Li, B and O are the constituent elements of LBO crystal. The crystalline structure is consisted of (B3O7)5- chains arranged as helicoids that are oriented along the axis with the biggest refractive index [2

2. C. Chen, Y. Wu, A. Jiang, B. Wu, G. You, R. Li, and S. Lin, “New nonlinear-optical crystal: LiB3O5,” J. Opt. Soc. Am. B 6(4), 616–621 (1989). [CrossRef]

]. The Li+ ions are located between the chains. In the XPS experiment, concentrations of B and O were discovered in all of the three points. However, the Li element could not be probed in point 2 or point 3. The main cause was that the Li+ ions filled in the (B3O7)5- clusters on the surface were substituted by the Hydrogen ions from the polishing slurry during the CMP process according to the Cook model [13

13. L. M. Cook, “Chemical processes in glass polishing,” J. of Non-Crystalline Solids 120(1-3), 152–171 (1990). [CrossRef]

]. Besides, the XPS striking depth was only 3 nm and the signal representing Li element was very weak. A mass of carbon element was detected on the surface as a result of adopting the nano-scale diamond polishing slurry. Actually, the contamination of carbon is hardly avoidable even without respect to the polishing slurry, because carbon is the most common element to form ambient matters [14

14. T. Schmid, A. Messmer, B. S. Yeo, W. Zhang, and R. Zenobi, “Towards chemical analysis of nanostructures in biofilms II: tip-enhanced Raman spectroscopy of alginates,” Anal. Bioanal. Chem. 391(5), 1907–1916 (2008). [CrossRef] [PubMed]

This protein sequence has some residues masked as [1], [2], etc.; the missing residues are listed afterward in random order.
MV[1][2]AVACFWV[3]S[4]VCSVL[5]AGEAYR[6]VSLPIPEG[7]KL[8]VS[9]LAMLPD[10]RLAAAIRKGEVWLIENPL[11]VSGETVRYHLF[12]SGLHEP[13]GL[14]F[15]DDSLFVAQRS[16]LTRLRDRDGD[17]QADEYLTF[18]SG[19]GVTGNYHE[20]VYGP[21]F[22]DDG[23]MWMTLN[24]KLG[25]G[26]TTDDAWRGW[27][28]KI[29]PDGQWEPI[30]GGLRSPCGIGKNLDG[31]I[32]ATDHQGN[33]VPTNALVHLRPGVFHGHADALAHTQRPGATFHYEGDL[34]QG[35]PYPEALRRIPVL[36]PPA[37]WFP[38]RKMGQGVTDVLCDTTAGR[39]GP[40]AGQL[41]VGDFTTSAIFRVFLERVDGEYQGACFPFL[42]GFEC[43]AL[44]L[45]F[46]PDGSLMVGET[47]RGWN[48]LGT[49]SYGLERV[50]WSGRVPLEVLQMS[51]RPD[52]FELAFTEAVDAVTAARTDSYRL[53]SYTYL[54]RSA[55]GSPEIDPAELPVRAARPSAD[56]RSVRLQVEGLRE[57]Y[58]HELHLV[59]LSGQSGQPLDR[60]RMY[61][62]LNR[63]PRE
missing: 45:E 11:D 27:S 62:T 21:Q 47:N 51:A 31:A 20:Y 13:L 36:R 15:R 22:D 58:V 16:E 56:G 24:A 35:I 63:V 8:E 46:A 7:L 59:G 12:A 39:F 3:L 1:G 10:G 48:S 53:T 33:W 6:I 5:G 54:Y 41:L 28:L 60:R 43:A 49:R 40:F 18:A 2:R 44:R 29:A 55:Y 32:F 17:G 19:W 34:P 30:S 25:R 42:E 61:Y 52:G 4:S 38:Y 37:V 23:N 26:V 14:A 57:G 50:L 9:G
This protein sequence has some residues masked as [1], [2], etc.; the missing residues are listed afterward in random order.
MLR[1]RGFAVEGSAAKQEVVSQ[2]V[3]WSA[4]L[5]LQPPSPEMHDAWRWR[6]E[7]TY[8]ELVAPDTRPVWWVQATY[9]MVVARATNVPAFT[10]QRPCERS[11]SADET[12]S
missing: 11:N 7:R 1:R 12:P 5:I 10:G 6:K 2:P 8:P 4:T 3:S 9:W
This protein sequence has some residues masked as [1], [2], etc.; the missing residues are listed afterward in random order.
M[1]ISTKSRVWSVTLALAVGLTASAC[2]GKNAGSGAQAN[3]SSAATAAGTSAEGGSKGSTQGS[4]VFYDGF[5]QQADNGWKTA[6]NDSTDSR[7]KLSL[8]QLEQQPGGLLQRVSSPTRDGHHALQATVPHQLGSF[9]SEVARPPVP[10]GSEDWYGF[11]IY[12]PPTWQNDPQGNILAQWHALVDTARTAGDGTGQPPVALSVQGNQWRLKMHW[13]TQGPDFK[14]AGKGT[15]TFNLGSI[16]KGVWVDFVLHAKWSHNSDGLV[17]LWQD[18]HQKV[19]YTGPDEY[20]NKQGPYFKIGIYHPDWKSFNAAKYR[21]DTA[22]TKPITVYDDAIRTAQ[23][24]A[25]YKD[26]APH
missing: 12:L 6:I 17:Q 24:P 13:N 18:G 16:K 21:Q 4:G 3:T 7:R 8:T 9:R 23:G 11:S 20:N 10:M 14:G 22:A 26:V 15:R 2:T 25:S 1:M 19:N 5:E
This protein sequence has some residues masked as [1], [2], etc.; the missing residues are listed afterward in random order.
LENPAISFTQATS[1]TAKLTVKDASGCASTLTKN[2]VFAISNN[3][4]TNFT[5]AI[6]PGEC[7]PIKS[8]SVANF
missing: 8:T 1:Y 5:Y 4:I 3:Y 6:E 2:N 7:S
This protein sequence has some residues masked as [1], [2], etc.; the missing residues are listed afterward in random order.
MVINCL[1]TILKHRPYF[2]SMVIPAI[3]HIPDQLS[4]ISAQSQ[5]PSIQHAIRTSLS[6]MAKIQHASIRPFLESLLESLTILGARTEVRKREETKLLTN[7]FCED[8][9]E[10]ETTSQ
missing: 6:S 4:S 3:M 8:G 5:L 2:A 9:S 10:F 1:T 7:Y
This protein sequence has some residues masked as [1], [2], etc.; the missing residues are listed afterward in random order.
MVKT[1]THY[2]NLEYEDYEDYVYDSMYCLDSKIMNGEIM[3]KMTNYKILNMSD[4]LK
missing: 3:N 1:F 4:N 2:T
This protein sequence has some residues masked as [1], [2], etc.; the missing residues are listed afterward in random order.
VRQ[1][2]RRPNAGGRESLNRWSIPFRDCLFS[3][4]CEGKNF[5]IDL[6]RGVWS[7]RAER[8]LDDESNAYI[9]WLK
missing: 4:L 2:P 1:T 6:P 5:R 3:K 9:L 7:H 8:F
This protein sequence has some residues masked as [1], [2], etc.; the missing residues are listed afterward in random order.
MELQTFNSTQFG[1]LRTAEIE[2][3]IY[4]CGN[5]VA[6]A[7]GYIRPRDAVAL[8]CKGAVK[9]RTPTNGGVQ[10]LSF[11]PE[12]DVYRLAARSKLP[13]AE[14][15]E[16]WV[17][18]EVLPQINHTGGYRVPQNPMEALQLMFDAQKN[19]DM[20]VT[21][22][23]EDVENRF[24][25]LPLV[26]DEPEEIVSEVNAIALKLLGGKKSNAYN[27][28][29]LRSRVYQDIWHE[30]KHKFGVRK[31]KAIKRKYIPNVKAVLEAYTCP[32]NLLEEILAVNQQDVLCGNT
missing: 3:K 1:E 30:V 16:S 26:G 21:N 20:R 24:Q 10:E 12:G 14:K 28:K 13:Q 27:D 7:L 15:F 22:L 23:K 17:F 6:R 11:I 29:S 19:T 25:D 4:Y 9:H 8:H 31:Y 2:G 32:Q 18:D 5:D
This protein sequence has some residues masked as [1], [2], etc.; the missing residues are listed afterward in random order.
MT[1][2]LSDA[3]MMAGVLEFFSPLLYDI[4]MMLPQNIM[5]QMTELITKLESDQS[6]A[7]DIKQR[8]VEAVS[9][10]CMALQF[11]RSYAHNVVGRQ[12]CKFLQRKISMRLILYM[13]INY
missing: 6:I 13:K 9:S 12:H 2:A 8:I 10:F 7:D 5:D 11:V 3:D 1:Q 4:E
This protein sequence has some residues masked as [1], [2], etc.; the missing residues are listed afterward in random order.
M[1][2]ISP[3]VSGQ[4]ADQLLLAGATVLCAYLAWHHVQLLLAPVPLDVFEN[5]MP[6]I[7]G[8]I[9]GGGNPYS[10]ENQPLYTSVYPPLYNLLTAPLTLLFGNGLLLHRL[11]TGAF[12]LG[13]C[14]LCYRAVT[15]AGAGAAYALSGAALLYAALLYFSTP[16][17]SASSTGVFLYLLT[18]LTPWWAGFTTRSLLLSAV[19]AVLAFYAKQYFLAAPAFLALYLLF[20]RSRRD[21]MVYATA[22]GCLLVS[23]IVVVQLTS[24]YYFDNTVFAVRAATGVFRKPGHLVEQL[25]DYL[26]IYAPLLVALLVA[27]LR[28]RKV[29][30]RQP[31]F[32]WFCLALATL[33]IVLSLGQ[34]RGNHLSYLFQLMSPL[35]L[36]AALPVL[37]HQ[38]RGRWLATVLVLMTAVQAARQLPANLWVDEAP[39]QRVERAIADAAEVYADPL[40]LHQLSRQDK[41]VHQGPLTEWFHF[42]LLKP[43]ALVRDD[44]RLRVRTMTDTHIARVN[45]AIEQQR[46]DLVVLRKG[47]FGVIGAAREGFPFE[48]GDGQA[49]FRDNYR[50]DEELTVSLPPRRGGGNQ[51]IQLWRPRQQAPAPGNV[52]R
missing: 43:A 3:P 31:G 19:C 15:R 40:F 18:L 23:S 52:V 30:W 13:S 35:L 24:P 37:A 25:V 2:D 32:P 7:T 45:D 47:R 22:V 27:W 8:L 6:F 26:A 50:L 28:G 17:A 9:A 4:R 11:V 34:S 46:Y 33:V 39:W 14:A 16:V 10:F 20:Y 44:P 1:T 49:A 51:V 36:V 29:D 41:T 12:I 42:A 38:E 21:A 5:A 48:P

]. While for the exposed and damaged area (point 1) where the finished surface was ablated, the Li element was discovered. The Zn element on the surface could be explained as contaminants during polishing or other process.

In the exposed area, either point 1 or point 2, a significant peak at 103 eV emerged, as shown in Fig. 5(b). The peak position could be assigned to the existence of Si (2p) in the solution of oxy-carbide compounds formed as the SiC/SiO2 or SiOxCy according to the ref [15

15. W. E. Morgan and J. R. Wazer, “Binding energy shifts in the X-Ray photoelectron spectra of a series of related group IV-a compounds,” J. Phys. Chem. 77(7), 964–969 (1973). [CrossRef]

,16

16. M. D. Irwin, C. G. Pantano, P. Gluche, and E. Kohn, “Bias-enhanced nucleation of diamond on silicon dioxide,” Appl. Phys. Lett. 71(5), 716–718 (1997). [CrossRef]

]. Due to the consideration of results published in ref [7

7. S. Möller, A. Andresen, C. Merschjann, B. Zimmermann, M. Prinz, and M. Imlau, “Insight to UV-induced formation of laser damage on LiB3O5 optical surfaces during long-term sum-frequency generation,” Opt. Express 15(12), 7351–7356 (2007). [CrossRef] [PubMed]

], the emergence of SiO2-configuration could be attributed to the UV-assisted light deposition. The high photon energy of the 355 nm UV laser (3.5 eV) as well as its non-ignorable second harmonic 177 nm photons (7.0 eV) induced the photo-excitation of the crystal surface and photon-dissociation of oxygen (O2) as well as bonds of ambient gaseous molecules including Si to form SiO2 [17

17. P. Boyer, G. Roche, W. Ritchie, and G. Collins, “Laser-induced chemical vapor deposition of SiO2,” Appl. Phys. Lett. 40(8), 716–719 (1982). [CrossRef]

19

19. H. Takao, M. Okoshi, and N. Inoue, “SiO2 films fabricated by F2 laser-induced chemical deposition using silicone rubber,” Appl. Phys., A Mater. Sci. Process. 79(4-6), 1567–1570 (2004). [CrossRef]

]. Then, the Si-compounds were chemically bound to the activated surface. The roles of both the IR and green could be neglected during the deposition process due to their relatively low photon energy when regarding of the 7.75 eV large band-gap of LBO [2

2. C. Chen, Y. Wu, A. Jiang, B. Wu, G. You, R. Li, and S. Lin, “New nonlinear-optical crystal: LiB3O5,” J. Opt. Soc. Am. B 6(4), 616–621 (1989). [CrossRef]

]. To some extent, it was supported by the fact that no damage was observed on the output surface of the SHG LBO crystal even after much longer time (>>100 h) of exposure.